Judiciary Committee debates impeachment articles ahead of vote

Author: CBS NEWS
Published: Updated:
House Speaker Nancy Pelosi (D-CA) listens next to House Judiciary Chairman Jerry Nadler(R), Democrat of New York, House Permanent Select Committee on Intelligence House Committee on Oversight, speak to announce articles of impeachment for US President Donald Trump during a press conference at the US Capitol in Washington, DC, December 10, 2019. (Photo by SAUL LOEB / AFP) (Photo by SAUL LOEB/AFP via Getty Images)

The House Judiciary Committee is meeting to consider amendments to the two articles of impeachment against President Trump on charges of abuse of power and obstruction of Congress, the last step before full House votes on each article.

The committee met Wednesday night in a session that lasted well into the night. They’ll resume work at 9 a.m. Thursday.

The nine-page resolution containing the articles of impeachment will be read into the record, after which members can offer and debate amendments. The committee will then vote on the resolution later in the day, the last step before the articles go before the full House.

Democrats don’t plan to offer any amendments on Thursday, aside from one addressing a procedural matter. Republicans are expected to offer several of their own.

How Thursday’s hearing will play out
7:15 a.m.: Once the amendment phase starts, any member can offer an amendment if it’s relevant to the bill. That member gets to speak for five minutes in support, and another member can speak for five minutes in opposition. At this point, any member of the committee may move to “strike the last word,” which allows them five minutes to weigh in on the amendment at hand. In theory, this means there could be more than three hours of debate on every amendment offered, but that appears unlikely.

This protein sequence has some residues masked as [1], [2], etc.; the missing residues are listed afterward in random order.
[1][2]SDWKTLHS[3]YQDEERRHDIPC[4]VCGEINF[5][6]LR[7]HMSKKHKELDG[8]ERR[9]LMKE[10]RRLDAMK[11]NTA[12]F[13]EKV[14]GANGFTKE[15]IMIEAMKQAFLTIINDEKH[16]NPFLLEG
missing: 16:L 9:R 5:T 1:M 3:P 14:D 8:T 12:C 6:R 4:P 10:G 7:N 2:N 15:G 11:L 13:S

After debate, amendments will receive either a voice or roll call vote — likely the latter — where the committee clerk will read each name and allow the member to vote yea or nay. Those votes are in addition to any other procedural motions — “points of order” — that Republicans raise, which could also receive roll call votes.

— Rebecca Kaplan

Full House impeachment vote likely next week
6:30 a.m.: Leaving a meeting in her office on Wednesday, Pelosi and two of her chairmen, Intelligence Committee Chairman Adam Schiff and Judiciary Committee Chairman Jerry Nadler, confirmed the House will vote on each article of impeachment separately, meaning there will be one vote on Article I, abuse of power, and a second vote on Article II, obstruction of Congress.

Majority Leader Steny Hoyer, who controls the floor schedule, said they are still working on which day the vote will take place. — Kimberly Brown and Lauren Peller

What happened at Wednesday’s hearing
5:45 a.m.: At Wednesday’s hearing, many Democrats used personal anecdotes to defend the value of following and defending the rule of law. Republicans expressed outrage at the process and alleged that the proceedings have been based off hearsay. They also continued to criticize House Intelligence Committee Chairman Adam Schiff, and argued he should testify before the committees. — Victoria Albert

How to watch the markup hearing
Date: Wednesday, December 11, and Thursday, December 12, 2019
Time: Wednesday at 7 p.m. ET; Thursday at 9 a.m.
Who: The House Judiciary Committee
Online stream: CBSN, in the player above and on your mobile or streaming device
First published on December 12, 2019 / 5:01 AM

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